- Increased weather minima for Part 135 Visual Flight Rules (VFR) flight by raising ceilings and increasing visibility requirements;
- That if one segment of a HEMS operation is conducted under Part 135 VFR, all segments of the operations be conducted in accordance with the increased Part 135 weather minima as specified in the OPSPEC;
- Specific flight planning for VFR operations (e.g., a pilot must physically identify and document the highest obstacle in the planned route and plan to avoid it);
The OPSPEC also allowed for more instrument flight rule (IFR) operations by permitting pilots to use weather reporting sources that are within 15 miles of the landing location. These requirements have been in effect since January 2009. All of the HEMS operators are now operating in accordance with the OPSPEC.
Through the years, this evolving industry has been very responsive to improving safety. In January 2009, the FAA conducted a survey of all HEMS operators to find out how many have implemented FAA-recommended best practices. We found the response to be overwhelming. Well over 80 percent of the operators have voluntarily adopted training programs and operational control center practices that the FAA has recommended to improve safety. Almost 90 percent are using radar altimeters, while just over 40 percent have voluntarily equipped some or all of their fleet with HTAWS. We expect this percentage will increase now that the HTAWS technical standards order has been published.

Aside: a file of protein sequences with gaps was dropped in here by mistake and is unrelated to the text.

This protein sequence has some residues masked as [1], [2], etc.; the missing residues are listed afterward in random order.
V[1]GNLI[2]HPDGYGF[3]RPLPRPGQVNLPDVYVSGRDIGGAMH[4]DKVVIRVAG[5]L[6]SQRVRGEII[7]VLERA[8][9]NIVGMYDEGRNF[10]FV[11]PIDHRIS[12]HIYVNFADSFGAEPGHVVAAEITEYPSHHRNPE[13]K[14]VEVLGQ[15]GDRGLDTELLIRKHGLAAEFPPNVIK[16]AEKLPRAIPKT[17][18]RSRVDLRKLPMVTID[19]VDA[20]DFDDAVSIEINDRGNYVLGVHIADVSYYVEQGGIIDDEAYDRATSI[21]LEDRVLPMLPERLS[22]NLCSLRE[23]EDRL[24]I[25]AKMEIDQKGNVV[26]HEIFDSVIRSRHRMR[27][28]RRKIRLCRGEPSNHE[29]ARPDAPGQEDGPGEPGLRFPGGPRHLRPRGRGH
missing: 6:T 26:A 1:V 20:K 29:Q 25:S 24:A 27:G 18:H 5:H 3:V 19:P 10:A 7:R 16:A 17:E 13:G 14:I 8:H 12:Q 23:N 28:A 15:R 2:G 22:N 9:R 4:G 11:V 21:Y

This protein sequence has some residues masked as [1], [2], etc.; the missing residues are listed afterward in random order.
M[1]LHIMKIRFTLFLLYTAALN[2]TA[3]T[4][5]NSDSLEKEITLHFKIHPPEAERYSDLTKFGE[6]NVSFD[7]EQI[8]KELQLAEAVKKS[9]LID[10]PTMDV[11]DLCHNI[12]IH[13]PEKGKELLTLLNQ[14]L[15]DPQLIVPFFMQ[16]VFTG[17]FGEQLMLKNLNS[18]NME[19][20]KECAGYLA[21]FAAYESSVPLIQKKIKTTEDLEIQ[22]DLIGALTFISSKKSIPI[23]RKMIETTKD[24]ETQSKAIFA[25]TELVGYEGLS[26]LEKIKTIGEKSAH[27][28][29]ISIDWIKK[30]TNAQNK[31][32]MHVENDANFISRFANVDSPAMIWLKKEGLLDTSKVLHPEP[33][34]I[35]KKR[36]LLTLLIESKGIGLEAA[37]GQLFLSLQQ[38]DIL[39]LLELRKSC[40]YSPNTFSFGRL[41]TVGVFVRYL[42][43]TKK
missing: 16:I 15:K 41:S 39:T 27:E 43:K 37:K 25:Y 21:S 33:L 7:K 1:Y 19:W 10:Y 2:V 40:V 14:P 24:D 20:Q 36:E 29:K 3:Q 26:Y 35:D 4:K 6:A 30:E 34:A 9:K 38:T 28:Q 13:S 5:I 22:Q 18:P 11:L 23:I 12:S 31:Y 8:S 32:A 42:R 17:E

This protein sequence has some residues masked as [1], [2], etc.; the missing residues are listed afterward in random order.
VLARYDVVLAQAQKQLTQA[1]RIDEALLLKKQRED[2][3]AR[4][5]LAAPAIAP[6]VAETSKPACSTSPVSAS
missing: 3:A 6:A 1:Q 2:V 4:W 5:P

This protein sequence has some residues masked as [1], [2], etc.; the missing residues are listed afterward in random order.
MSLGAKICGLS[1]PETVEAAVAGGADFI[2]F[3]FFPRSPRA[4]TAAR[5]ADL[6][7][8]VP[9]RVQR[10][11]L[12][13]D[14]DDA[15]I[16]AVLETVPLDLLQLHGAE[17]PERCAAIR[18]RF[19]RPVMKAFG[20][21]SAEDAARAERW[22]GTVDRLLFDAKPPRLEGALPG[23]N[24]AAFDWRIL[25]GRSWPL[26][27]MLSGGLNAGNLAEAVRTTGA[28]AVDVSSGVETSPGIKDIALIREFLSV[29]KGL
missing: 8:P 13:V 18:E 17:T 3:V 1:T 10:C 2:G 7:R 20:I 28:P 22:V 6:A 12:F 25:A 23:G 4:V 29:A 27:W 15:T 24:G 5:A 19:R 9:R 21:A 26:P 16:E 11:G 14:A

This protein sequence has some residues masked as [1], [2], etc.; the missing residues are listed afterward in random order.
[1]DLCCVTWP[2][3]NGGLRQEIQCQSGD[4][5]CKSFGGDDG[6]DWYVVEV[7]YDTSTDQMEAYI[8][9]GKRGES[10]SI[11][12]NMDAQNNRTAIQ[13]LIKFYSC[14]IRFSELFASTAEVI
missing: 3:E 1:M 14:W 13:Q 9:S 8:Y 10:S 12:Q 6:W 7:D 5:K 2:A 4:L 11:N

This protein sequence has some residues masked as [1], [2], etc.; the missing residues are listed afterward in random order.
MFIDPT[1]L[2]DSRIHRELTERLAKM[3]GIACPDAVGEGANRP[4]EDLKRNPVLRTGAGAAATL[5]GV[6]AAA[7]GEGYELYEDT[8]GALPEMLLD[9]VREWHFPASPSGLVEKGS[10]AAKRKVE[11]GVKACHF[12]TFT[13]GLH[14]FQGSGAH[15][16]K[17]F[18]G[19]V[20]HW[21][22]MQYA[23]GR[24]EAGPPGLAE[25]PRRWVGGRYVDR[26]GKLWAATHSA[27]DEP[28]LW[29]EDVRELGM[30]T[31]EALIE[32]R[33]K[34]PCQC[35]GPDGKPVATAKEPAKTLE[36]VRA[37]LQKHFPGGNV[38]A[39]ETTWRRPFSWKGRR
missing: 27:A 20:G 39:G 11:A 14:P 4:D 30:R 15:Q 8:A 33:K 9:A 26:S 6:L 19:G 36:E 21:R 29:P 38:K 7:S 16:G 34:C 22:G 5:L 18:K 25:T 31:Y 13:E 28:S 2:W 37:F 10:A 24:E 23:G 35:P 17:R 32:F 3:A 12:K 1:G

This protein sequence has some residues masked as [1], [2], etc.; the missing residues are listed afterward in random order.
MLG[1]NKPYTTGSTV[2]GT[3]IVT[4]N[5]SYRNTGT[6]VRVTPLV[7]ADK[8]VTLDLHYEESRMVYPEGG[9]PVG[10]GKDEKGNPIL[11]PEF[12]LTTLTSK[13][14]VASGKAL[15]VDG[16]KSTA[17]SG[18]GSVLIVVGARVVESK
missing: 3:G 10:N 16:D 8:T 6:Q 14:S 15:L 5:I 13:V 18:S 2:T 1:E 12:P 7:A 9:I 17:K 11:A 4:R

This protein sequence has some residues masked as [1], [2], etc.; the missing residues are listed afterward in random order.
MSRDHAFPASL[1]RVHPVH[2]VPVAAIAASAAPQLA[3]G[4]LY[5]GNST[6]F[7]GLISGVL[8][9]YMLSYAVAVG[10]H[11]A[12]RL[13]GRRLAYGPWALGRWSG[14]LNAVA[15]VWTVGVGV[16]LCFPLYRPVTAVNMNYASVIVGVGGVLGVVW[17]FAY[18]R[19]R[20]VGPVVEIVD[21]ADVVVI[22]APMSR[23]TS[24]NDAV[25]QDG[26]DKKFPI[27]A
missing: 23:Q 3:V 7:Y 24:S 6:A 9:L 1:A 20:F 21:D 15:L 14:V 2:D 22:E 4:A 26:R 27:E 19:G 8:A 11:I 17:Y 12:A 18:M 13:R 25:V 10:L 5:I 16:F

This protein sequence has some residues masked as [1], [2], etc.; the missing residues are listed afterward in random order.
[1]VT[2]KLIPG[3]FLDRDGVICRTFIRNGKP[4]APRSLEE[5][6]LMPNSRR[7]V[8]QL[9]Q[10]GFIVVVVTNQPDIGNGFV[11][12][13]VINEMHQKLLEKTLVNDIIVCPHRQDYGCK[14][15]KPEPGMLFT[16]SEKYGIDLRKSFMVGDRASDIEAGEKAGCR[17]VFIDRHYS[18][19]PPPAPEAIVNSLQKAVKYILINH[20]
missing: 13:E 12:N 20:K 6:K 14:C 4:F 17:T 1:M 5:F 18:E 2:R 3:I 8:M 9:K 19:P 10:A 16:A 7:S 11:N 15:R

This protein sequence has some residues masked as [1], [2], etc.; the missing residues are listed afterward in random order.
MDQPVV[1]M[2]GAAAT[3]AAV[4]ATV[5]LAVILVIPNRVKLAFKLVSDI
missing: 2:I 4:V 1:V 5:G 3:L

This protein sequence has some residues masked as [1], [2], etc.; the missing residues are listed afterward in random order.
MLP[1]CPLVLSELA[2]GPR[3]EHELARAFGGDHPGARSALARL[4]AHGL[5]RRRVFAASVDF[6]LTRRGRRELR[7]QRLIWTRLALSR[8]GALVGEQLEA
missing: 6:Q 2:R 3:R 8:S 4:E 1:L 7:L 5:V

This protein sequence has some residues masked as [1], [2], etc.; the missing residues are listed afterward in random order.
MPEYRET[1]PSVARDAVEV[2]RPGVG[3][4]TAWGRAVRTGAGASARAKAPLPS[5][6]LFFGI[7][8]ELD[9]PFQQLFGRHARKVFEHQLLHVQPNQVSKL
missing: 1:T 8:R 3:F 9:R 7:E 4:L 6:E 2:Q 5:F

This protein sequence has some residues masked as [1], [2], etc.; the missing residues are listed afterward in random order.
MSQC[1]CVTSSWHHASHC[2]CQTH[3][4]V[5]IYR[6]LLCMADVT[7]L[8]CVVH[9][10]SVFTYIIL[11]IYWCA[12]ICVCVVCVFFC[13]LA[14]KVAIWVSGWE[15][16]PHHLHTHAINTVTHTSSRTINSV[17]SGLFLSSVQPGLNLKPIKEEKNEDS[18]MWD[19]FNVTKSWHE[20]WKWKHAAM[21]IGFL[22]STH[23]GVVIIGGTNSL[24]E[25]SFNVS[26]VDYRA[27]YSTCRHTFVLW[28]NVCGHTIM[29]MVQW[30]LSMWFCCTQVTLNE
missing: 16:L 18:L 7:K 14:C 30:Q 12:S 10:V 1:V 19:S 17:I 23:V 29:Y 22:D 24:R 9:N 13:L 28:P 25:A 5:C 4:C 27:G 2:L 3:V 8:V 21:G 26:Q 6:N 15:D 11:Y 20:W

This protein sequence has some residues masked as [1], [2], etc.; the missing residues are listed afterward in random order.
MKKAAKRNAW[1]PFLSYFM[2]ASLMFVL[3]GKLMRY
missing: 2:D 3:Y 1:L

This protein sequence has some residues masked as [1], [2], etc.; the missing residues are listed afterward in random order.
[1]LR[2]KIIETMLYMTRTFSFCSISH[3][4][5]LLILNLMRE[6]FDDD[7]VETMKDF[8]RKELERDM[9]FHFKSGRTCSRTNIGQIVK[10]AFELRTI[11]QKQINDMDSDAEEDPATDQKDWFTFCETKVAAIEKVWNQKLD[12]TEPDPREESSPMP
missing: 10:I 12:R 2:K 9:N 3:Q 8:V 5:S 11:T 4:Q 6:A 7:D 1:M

We recognize that relying on voluntary compliance alone is not enough to ensure safe flight operations. In that regard, the FAA has initiated a formal rulemaking project that will address many of the HEMS initiatives and best practices put forth in the advisory circulars, orders and notices issued over the last several years, as well as the most recent revisions to the OPSPEC. The FAA Rulemaking Council has given approval to begin drafting a Notice of Proposed Rulemaking, which we are aiming to have published in late 2009 or early 2010.
We appreciate both Congressman Salazar’s and Congressman Altmire’s efforts in developing their respective bills to continue to raise the bar on HEMS safety. However, the FAA does not believe that new safety legislation is needed at this time. Given the current regulations that govern emergency medical services flights, the voluntary safety measures already being implemented by the industry, as well as the rulemaking efforts underway, the FAA believes that the safety measures encompassed in H.R. 1201 are already being addressed. The FAA and the Department as a whole also understand that the intent of H.R. 978 is not to infringe upon the FAA’s plenary safety authority over civil aviation. To that end we will continue to work to ensure that there are no unintended consequences of either bill that might adversely affect HEMS safety.